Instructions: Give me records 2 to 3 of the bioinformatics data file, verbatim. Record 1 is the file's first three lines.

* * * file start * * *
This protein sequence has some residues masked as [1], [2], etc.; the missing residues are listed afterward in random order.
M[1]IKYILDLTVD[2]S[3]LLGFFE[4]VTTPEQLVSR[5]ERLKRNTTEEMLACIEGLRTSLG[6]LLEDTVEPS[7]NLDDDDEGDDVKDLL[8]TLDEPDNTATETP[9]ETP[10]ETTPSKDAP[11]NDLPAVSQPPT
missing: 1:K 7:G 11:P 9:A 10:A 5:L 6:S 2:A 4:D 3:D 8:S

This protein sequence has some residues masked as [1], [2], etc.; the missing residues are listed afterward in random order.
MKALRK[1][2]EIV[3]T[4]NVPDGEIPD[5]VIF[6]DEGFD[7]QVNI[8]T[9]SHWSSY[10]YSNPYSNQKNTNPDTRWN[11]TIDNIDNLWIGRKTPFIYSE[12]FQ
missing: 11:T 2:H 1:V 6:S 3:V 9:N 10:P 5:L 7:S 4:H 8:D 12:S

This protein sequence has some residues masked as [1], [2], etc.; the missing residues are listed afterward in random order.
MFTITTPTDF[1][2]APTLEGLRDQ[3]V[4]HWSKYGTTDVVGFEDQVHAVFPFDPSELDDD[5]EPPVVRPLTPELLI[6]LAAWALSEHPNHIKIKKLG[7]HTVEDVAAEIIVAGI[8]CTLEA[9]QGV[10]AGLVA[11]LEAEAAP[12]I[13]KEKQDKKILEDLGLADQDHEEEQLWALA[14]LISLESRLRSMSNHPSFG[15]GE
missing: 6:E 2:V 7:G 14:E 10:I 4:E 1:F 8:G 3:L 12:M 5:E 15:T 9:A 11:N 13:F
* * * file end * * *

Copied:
This protein sequence has some residues masked as [1], [2], etc.; the missing residues are listed afterward in random order.
MKALRK[1][2]EIV[3]T[4]NVPDGEIPD[5]VIF[6]DEGFD[7]QVNI[8]T[9]SHWSSY[10]YSNPYSNQKNTNPDTRWN[11]TIDNIDNLWIGRKTPFIYSE[12]FQ
missing: 11:T 2:H 1:V 6:S 3:V 9:N 10:P 5:L 7:S 4:H 8:D 12:S

This protein sequence has some residues masked as [1], [2], etc.; the missing residues are listed afterward in random order.
MFTITTPTDF[1][2]APTLEGLRDQ[3]V[4]HWSKYGTTDVVGFEDQVHAVFPFDPSELDDD[5]EPPVVRPLTPELLI[6]LAAWALSEHPNHIKIKKLG[7]HTVEDVAAEIIVAGI[8]CTLEA[9]QGV[10]AGLVA[11]LEAEAAP[12]I[13]KEKQDKKILEDLGLADQDHEEEQLWALA[14]LISLESRLRSMSNHPSFG[15]GE
missing: 6:E 2:V 7:G 14:E 10:I 4:E 1:F 8:G 3:L 12:M 5:E 15:T 9:A 11:N 13:F